- The United States’ Department of Homeland Security’s (DHS) Cybersecurity and Infrastructure Security Agency (CISA) announced that its third annual National Cybersecurity Summit “will be held virtually as a series of webinars every Wednesday for four weeks beginning September 16 and ending October 7:”
- September 16: Key Cyber Insights
- September 23: Leading the Digital Transformation
- September 30: Diversity in Cybersecurity
- October 7: Defending our Democracy
- One can register for the event here.
- On 22 September, the Federal Trade Commission (FTC) will hold a public workshop “to examine the potential benefits and challenges to consumers and competition raised by data portability.”
- The Senate Judiciary Committee’s Antitrust, Competition Policy & Consumer Rights Subcommittee will hold a hearing on 30 September titled ““Oversight of the Enforcement of the Antitrust Laws” with Federal Trade Commission Chair Joseph Simons and United States Department of Justice Antitrust Division Assistant Attorney General Makan Delhrahim.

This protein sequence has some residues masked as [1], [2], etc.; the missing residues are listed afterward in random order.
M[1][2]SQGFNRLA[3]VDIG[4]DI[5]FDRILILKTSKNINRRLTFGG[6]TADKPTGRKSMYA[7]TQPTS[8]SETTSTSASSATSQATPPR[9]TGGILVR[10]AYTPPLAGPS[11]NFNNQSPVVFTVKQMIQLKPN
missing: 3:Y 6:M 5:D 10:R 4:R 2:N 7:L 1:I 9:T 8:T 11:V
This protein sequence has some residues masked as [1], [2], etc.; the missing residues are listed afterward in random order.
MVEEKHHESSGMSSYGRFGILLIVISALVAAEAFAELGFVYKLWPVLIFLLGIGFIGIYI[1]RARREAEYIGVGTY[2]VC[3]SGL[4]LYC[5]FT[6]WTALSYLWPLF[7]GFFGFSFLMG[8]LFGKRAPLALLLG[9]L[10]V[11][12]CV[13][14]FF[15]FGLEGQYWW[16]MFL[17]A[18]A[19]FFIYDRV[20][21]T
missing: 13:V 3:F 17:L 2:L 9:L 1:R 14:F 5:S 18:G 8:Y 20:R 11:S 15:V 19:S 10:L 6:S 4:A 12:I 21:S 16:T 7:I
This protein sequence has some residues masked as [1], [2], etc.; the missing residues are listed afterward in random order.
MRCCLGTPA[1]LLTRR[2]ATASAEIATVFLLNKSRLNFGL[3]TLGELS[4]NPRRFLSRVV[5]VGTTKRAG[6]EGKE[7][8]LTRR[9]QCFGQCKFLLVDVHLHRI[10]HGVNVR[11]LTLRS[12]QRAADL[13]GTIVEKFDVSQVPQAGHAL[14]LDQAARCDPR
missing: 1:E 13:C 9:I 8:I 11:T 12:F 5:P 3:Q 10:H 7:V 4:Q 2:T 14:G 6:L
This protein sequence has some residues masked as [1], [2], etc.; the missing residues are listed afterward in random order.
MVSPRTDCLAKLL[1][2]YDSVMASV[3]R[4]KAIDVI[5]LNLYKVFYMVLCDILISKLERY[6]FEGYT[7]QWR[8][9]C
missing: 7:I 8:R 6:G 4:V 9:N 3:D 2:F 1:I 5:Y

- The Federal Communications Commission (FCC) will hold an open meeting on 30 September, but an agenda is not available at this time.
- The Department of Commerce’s Bureau of Industry and Security (BIS) released for comment an advanced notice of proposed rulemaking to implement a provision from a 2018 rewrite of the United States (U.S.) export control of certain technology, namely “foundational technology” in this case. The Export Control Reform Act (ECRA) (P.L. 115-232) required the Department of Commerce to establish “a regular, ongoing interagency process to identify emerging and foundational technologies,” and Commerce began the process with an advanced notice of proposed rulemaking to identify only emerging technologies in November 2018. Yet the agency has not followed up with draft regulations on managing the export control process for emerging technologies. BIS explained